Informal care for stroke survivors. Results from the North East Melbourne stroke incidence study (NEMESIS)

Dewey, H. M., Thrift, A. G., Mihalopoulos, Cathy, Carter, Rob, Macdonell, R. A. L., McNeil, J. J. and Donnan, G. A. 2002, Informal care for stroke survivors. Results from the North East Melbourne stroke incidence study (NEMESIS), Stroke, vol. 33, no. 4, pp. 1028-1033, doi: 10.1161/01.STR.0000013067.24300.B0.

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Title Informal care for stroke survivors. Results from the North East Melbourne stroke incidence study (NEMESIS)
Author(s) Dewey, H. M.
Thrift, A. G.
Mihalopoulos, CathyORCID iD for Mihalopoulos, Cathy
Carter, RobORCID iD for Carter, Rob
Macdonell, R. A. L.
McNeil, J. J.
Donnan, G. A.
Journal name Stroke
Volume number 33
Issue number 4
Start page 1028
End page 1033
Publisher Lippincott Williams & Wilkins
Place of publication Philadelphia, Pa.
Publication date 2002-04
ISSN 0039-2499
Keyword(s) Australia
cerebrovascular disorders
costs and cost analysis
Summary Background and Purpose-: Informal caregivers play an important role in the lives of stroke patients, but the cost of providing this care has not been estimated. The purpose of this study was to determine the nature and amount of informal care provided to stroke patients and to estimate the economic cost of that care.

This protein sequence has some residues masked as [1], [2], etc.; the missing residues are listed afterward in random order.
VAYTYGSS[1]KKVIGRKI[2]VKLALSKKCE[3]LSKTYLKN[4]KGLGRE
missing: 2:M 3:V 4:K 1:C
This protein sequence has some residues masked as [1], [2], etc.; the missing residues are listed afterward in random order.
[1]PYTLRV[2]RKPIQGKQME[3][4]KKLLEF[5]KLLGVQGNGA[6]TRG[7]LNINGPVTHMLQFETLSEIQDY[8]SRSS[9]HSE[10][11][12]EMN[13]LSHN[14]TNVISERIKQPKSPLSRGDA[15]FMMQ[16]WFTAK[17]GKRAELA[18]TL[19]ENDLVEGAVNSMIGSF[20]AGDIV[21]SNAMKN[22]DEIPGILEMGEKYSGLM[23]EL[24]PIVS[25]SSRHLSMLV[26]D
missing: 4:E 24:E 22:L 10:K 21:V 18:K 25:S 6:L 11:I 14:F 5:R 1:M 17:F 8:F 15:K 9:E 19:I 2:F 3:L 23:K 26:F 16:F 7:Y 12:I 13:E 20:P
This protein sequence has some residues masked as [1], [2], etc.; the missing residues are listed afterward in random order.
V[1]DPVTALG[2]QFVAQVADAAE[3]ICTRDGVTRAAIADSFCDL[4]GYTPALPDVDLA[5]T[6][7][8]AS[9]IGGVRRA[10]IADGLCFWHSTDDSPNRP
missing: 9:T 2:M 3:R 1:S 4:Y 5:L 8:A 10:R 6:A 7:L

The primary caregivers of stroke patients registered in the North East Melbourne Stroke Incidence Study (NEMESIS) were interviewed at 3, 6, and 12 months after stroke, and the nature and amount of informal care provided were documented. The opportunity and replacement costs of informal care for all first-ever-in-a-lifetime strokes (excluding subarachnoid hemorrhages) that occurred in 1997 in Australia were estimated.

Among 3-month stroke survivors, 74% required assistance with activities of daily living and received informal care from family or friends. Two thirds of primary caregivers were women, and most primary caregivers (>90%) provided care during family or leisure time. Total first-year caregiver time costs for all first-ever-in-a-lifetime strokes were estimated to be A$21.7 million (opportunity cost approach) or A$42.5 million (replacement cost approach), and the present values of lifetime caregiver time costs were estimated to be A$171.4 million (opportunity cost approach) or A$331.8 million (replacement cost approach).

Conclusions-: Informal care for stroke survivors represents a significant hidden cost to Australian society. Because our community is rapidly aging, this informal care burden may increase significantly in the future.
Language eng
DOI 10.1161/01.STR.0000013067.24300.B0
Field of Research 110904 Neurology and Neuromuscular Diseases
HERDC Research category C1.1 Refereed article in a scholarly journal
Copyright notice ©2002, American Heart Association, Inc.
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Document type: Journal Article
Collections: Faculty of Health
School of Health and Social Development
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